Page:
Should we not all be in a constant state of learning? If life is our teacher, then we should be living life to the fullest. This is the way we get experience, the greatest of teachers. The mistakes we make along the way are signposts pointing us in the direction we need to go. Like the hunter, we should observe the signs and consider what is preventing us from achieving our target. And like the prey, we cannot let anything (or substance) interfere with our senses lest we be caught by our adversaries. To learn from life, we must live life.


Feature photo by Tim Mossholder on Unsplash

The Rules of Fools

We have entered a stage in world history where we are governed by the most ridiculous rules. Most of these rules are implemented for our own “good” by the government. But that is not all, we are also governed on the standards of what is socially acceptable.

In the old days, this determination was established by your community. Today, it is determined by corporations, i.e., tech companies. What you say and do, if it is not deemed appropriate or in accordance with the ideals of the mob, will result in your silence. Your voice could be cancelled. At the worst, depending on how inappropriate you are considered, much more could be cancelled. And it is not just what you did today or yesterday, it could go as far back as your childhood.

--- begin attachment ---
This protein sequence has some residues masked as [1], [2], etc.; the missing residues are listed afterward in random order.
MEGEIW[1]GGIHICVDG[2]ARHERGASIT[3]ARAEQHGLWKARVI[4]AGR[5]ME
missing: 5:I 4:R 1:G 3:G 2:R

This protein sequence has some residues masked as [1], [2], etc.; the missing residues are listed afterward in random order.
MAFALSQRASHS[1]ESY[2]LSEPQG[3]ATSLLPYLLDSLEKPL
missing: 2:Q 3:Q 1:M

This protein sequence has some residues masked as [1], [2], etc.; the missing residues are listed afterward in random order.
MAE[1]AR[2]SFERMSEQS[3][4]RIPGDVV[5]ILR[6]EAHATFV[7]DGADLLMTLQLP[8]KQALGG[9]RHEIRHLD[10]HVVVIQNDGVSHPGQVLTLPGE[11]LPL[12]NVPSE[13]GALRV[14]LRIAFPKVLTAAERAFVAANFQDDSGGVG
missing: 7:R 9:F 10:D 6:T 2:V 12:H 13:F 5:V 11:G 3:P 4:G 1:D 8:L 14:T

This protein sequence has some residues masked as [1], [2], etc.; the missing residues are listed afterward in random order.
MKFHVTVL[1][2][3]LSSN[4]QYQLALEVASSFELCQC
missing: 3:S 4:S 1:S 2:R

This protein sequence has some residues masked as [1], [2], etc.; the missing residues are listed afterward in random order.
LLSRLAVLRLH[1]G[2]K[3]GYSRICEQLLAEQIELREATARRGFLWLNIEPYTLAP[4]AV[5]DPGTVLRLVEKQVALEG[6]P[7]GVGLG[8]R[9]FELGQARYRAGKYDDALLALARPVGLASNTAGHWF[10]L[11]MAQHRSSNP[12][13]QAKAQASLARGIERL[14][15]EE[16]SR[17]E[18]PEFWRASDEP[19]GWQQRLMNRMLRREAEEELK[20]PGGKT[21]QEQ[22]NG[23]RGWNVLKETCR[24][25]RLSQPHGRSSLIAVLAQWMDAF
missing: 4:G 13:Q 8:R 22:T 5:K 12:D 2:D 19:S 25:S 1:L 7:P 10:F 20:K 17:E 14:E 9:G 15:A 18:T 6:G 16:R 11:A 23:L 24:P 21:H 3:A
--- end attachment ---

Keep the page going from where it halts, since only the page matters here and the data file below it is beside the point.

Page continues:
Any fool can make a rule -and every fool will mind it.

Henry David Thoreau

New rules come out every day. Will you blindly go along with the masses and acquiesce? Or will you use the discernment and understanding God has given you to question the validity of the rule?


Feature photo by Mindspace Studio on Unsplash

Finding Your Genius

A birthday party was coming up. If these are celebrated at home, they can be rather inexpensive. Except for one of the bigger expenses: the cake. My wife, Bethany, had it in her mind that she could make one herself. Even though there is a lot of planning and labor involved, making your own cake has its advantages. First, you save quite a bit of money. Second, if you can pull it off, you get a cake exactly the way you want it. In addition, there is the joy and satisfaction of knowing you were able to bring to life an image you had in your mind. She knew what it was she wanted to do and then she went out and did it. Genius!